Mount Logan Glaciology Project. Our party members were M. Demuth, R. Glykherr, B. Sheffield, G. Ferguson and me. Beginning on May 9 on the upper Quintano Sella Glacier, we dug and sampled snow pits at Base Camp, King Trench, King Col, Northwest Col and AINA Peak at 2875, 3350, 4200, 5340 and 5630 meters respectively to study snow chemistry variations withaltitude. In particular, we were also interested in detecting Chernobyl reactor and Augustine volcano fallout. (The 285-year-long Northwest-Col core shows a history of atmospheric nuclear-weapons testing and volcanic fallout.) All samples were brought down on skis or hauled out on sleds. On the Northwest Col a camp was established and a 6.4-meter dig made down to the 1980 borehole casing, which we now plan to relog in 1987. A series of air samples was taken for CO2 measurements, which data will compliment the CO2 measurements made on the air bubbles contained in the ice core, extending from about 1800 AD to 1950 AD. On June 6 Sheffield and Ferguson climbed to the summit on Mount Logan (5951 meters, 19,524 feet) during a rare spell of good weather. The descent was slowed because it involved the sledding and back-packing of equipment down to King Col for helicopter pickup. Limited (fly-in only) helicopter support to 5300 meters restricted our research work this year. Helio- courier support went only to King Trench. We also installed a bronze plaque on Prospector’s Col at 5475 meters to the memory of the late aviator, Philip Upton. The figure shows the results of some of the analyses that are available from this project.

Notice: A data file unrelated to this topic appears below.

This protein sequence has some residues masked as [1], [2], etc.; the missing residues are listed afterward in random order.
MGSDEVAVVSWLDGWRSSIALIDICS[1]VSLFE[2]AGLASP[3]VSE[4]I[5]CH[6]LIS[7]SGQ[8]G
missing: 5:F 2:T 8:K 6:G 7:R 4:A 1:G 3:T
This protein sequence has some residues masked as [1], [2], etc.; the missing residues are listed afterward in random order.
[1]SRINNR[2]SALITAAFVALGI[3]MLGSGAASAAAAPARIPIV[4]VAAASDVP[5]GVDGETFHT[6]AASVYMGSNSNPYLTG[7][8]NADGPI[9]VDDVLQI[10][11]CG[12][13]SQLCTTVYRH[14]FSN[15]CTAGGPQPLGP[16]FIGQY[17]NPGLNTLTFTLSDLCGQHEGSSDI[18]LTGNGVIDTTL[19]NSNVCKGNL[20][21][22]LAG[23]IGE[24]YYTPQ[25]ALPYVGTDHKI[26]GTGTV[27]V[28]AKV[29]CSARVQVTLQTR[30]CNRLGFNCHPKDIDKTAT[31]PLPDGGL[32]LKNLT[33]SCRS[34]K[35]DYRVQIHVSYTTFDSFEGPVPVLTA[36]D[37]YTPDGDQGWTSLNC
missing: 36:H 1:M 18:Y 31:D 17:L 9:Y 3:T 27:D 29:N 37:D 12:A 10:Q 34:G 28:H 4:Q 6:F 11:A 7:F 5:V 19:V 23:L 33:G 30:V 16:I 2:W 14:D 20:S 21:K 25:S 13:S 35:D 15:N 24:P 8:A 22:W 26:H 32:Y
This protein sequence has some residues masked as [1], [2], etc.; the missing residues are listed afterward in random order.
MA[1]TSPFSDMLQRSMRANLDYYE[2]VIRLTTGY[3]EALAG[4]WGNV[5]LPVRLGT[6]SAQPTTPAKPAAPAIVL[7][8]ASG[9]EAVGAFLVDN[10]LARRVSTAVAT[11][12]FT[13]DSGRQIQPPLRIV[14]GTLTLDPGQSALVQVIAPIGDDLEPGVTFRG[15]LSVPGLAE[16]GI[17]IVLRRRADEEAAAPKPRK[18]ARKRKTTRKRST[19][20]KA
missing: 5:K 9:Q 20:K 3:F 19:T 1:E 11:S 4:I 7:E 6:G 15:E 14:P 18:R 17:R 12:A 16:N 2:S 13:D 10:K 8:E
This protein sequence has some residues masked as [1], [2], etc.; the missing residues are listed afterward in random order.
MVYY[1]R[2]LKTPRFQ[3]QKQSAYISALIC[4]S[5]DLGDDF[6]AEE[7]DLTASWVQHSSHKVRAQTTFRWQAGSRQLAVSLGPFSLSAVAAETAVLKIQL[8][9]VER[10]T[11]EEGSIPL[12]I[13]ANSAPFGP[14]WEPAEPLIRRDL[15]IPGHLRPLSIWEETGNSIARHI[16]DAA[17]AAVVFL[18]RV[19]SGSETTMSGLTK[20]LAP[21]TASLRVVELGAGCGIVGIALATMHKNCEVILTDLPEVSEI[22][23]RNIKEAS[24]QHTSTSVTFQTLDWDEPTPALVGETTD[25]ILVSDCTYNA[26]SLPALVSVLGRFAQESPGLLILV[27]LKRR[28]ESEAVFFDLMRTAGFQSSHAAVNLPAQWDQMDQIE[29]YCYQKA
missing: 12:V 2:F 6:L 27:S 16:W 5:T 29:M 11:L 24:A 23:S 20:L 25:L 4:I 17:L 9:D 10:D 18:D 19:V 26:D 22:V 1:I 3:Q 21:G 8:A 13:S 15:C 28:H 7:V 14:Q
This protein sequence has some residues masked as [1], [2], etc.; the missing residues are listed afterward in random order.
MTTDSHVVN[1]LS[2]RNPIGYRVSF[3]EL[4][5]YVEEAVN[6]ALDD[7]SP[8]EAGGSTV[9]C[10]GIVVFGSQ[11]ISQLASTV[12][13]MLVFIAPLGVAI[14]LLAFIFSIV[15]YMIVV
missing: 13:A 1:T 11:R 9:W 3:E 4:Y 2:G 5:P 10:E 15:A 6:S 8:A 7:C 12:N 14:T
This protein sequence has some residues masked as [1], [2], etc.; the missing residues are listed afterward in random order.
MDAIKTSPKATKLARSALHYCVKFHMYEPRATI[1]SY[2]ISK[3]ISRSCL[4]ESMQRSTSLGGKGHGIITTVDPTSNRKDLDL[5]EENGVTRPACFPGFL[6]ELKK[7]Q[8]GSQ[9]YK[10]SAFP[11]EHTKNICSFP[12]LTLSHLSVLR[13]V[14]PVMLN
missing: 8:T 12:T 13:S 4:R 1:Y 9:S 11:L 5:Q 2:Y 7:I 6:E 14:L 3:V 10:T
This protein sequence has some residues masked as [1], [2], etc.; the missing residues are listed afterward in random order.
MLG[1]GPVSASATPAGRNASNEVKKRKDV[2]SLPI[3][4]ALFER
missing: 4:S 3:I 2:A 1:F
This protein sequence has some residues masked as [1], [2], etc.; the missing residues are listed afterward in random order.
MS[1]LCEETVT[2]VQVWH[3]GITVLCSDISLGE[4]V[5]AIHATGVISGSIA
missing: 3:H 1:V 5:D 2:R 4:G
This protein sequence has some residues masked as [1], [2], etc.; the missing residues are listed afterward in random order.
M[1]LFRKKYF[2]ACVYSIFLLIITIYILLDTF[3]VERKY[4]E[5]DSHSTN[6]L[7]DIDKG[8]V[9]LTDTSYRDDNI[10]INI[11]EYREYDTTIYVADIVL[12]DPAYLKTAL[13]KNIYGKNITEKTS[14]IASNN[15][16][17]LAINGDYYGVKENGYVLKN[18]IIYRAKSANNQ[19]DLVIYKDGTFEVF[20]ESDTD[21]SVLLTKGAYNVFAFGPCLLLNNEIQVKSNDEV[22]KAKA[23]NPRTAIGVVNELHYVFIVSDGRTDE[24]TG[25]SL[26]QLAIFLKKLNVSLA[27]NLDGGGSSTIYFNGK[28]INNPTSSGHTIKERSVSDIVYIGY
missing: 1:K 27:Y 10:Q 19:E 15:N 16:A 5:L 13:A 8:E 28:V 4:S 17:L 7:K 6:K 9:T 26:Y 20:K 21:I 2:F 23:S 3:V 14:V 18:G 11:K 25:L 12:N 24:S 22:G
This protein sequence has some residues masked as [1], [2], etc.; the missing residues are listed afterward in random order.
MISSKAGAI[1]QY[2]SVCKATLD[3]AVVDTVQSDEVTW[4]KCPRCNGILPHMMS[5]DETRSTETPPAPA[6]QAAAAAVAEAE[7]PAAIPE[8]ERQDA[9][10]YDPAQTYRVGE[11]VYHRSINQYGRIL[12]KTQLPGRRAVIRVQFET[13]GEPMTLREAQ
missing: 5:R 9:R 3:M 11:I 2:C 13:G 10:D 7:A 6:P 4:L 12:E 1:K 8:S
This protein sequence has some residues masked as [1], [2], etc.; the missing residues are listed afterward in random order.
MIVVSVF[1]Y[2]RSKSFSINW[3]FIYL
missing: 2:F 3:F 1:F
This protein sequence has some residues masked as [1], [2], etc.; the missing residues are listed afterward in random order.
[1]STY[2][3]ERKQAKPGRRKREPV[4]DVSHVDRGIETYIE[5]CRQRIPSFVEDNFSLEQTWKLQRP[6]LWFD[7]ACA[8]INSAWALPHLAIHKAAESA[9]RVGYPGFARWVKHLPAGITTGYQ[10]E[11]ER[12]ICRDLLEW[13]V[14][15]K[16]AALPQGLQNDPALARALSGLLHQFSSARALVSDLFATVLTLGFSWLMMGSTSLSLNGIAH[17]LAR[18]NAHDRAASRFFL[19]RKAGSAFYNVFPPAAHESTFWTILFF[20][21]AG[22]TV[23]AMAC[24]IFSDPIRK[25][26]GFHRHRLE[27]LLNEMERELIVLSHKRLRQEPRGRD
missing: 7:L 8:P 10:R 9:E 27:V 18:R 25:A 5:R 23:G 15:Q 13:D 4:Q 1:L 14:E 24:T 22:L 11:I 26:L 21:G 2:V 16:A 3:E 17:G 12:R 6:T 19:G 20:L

Radioactivity and chemical analysis of snow pit samples from the head of the Donjek Glacier at 3017 meters about 45 kilometers north of Mount Logan. The late March-early April eruption of Augustine volcano in southwest Alaska is recognized by the high chloride and sulfate peaks. The eruptive gases were known to have been high in hydrogen chloride and this result confirms the fact. Nitric acid, represented by most of the nitrate ion present, shows a weak (spring) response but this is not associated with any specific event. Following closely after the volcanic signature is a radioactive peak which is considered to be from the late April Chernobyl reactor explosion in the USSR. The radioactive cloud was known to have reached western Canada on 9 May 1986. A similar snow pit on Mount Logan at 5340 meters was sampled in the same way and analysed for the same species but there were no signals from either events that show any significance. This suggests that both radioactive and volcanic acid clouds were largely confined to the lower troposphere, at least in northwestern Canada.
Gerald Holdsworth, Arctic Institute of North America